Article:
Apex court throws out suit by 24 death row inmates alleging right to counsel violated

The 24 inmates were led at the Court of Appeal hearing by Iskandar Rahmat, a former policeman sentenced to death for the 2013 Kovan double murder. ST PHOTO: KUA CHEE SIONG

SINGAPORE - In an unprecedented overnight ruling, the Court of Appeal in the early hours on Friday (Aug 5) threw out a suit brought against the Attorney-General by 24 prisoners on death row alleging that their right to access to justice had been violated.

One inmate, Abdul Rahim Shapiee, 45, who also brought a separate suit, failed in his last-minute bid to get a stay of his execution.

The court, comprising Chief Justice Sundaresh Menon and Justices Tay Yong Kwang and Woo Bih Li, delivered its judgment at about midnight, having deliberated for some seven hours after hearing arguments on Thursday afternoon.

In a statement on Friday night, the Central Narcotics Bureau said the executions of Abdul Rahim and a co-accused, Ong Seow Ping, 49, were carried out that day.

The two men were jointly tried and convicted in March 2018 of different heroin trafficking charges. Ong was not involved in the current proceedings.

The 24 inmates were led by Iskandar Rahmat, the former policeman sentenced to death for the 2013 Kovan double murder.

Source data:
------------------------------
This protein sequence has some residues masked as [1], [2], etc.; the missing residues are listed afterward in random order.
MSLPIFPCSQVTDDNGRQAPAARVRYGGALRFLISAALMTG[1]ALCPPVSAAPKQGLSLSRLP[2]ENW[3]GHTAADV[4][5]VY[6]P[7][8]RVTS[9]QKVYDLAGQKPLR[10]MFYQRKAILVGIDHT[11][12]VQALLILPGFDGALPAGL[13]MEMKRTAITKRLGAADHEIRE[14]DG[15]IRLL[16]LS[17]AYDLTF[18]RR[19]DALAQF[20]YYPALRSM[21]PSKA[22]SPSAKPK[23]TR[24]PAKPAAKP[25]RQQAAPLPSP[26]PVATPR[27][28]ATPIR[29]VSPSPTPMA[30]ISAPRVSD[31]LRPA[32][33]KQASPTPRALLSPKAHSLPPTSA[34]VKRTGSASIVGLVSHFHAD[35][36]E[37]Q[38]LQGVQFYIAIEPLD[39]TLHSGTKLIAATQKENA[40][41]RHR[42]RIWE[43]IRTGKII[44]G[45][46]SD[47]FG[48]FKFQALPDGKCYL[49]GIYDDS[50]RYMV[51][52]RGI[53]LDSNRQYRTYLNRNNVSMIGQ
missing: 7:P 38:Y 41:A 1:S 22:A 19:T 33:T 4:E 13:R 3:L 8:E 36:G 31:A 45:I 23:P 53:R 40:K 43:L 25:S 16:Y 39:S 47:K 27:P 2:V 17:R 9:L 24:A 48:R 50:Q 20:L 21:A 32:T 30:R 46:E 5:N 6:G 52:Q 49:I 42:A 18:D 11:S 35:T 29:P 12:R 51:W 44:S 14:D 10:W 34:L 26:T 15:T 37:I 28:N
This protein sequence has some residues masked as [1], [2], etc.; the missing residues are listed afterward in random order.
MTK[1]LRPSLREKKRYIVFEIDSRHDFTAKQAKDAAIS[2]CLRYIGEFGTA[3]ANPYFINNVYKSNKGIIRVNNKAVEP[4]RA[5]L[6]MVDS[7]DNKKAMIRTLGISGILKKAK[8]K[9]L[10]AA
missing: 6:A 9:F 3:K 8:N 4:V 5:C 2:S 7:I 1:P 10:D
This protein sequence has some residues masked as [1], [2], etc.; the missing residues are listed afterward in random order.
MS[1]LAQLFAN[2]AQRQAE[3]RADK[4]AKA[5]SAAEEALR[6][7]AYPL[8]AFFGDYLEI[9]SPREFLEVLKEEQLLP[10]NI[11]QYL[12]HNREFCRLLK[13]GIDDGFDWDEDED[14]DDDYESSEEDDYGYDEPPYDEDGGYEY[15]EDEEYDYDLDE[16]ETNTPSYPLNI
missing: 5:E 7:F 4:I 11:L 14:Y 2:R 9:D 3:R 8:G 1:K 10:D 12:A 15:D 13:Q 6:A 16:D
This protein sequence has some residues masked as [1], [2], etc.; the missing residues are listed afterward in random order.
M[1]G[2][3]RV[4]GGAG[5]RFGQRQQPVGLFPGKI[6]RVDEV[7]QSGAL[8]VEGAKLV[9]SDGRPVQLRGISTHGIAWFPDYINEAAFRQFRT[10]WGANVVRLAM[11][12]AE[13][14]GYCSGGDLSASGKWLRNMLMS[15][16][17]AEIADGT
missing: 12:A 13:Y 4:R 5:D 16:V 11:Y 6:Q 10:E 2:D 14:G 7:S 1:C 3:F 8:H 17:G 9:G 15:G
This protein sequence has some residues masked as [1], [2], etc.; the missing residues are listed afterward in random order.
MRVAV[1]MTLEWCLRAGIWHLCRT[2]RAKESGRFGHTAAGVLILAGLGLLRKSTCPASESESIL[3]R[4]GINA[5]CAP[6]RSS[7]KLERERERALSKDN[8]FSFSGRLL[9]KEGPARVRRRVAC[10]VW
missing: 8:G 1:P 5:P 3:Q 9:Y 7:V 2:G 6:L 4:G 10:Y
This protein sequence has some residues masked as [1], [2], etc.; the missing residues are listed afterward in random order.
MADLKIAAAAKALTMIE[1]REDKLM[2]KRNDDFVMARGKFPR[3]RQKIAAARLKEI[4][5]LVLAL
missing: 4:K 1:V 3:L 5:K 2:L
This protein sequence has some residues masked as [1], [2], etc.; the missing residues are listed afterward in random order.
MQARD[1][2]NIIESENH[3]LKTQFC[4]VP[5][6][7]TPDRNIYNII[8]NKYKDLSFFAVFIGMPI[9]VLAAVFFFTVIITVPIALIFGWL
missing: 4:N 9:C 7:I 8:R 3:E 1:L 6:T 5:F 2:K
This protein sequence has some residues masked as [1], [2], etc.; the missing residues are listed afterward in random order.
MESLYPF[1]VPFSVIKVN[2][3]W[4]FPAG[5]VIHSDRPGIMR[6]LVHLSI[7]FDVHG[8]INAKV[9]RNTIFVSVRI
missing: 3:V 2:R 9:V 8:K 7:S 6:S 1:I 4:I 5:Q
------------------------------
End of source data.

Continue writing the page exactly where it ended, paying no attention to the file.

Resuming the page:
On Monday (Aug 1), they filed a civil claim against the Attorney-General, alleging that provisions in the Criminal Procedure Code which empower the courts to impose costs against defence counsel were unconstitutional.

The inmates claimed that such costs orders "obstructed" them from appointing lawyers to make legal challenges against their convictions and sentences.

On Wednesday (Aug 3), High Court judge See Kee Oon struck out the claim for being "plainly unsustainable".

The inmates then appealed.

In the appeal hearing held via video conference on Thursday afternoon, Iskandar argued that lawyers were unwilling to represent them because they feared being ordered to pay costs personally.

Iskandar also asked the Court of Appeal for more time to gather evidence to support their case.

The apex court dismissed the appeal.

Former policeman Iskandar Rahmat is on death row for the 2013 Kovan double murder. PHOTO: ST FILE

In a 30-page judgment delivered by Chief Justice Menon, the court said the provisions cannot reasonably deter lawyers from acting in bona fide applications or appeals for death row inmates.

Past court rulings have set out that costs orders can only imposed if the proceedings are brought or conducted with some impropriety, such as where they are frivolous, vexatious or an abuse of process.

"In other words, the true scope of the CPC cost provisions does not impinge on one's right of access to justice or right to counsel at all, simply because there is and can be no right to advance a position in court improperly," he said.

As for Abdul Rahim, he had sought a stay of execution pending the resolution of an 11th hour negligence suit he filed against his former lawyer on Wednesday.

He claimed that the lawyer who was assigned to defend him during his trial had failed to follow his instructions to call a certain witness.

But Chief Justice Menon said this claim was without merit and an abuse of process.

He noted that the lawsuit was filed five days after Abdul Rahim was notified of his execution.

The Chief Justice noted that Abdul Rahim had not raised this issue during his appeal in March 2020, when he was represented by a different lawyer.

"He did not take any step to act on this until literally days before the sentence was to be carried out."

Join ST's WhatsApp Channel and get the latest news and must-reads.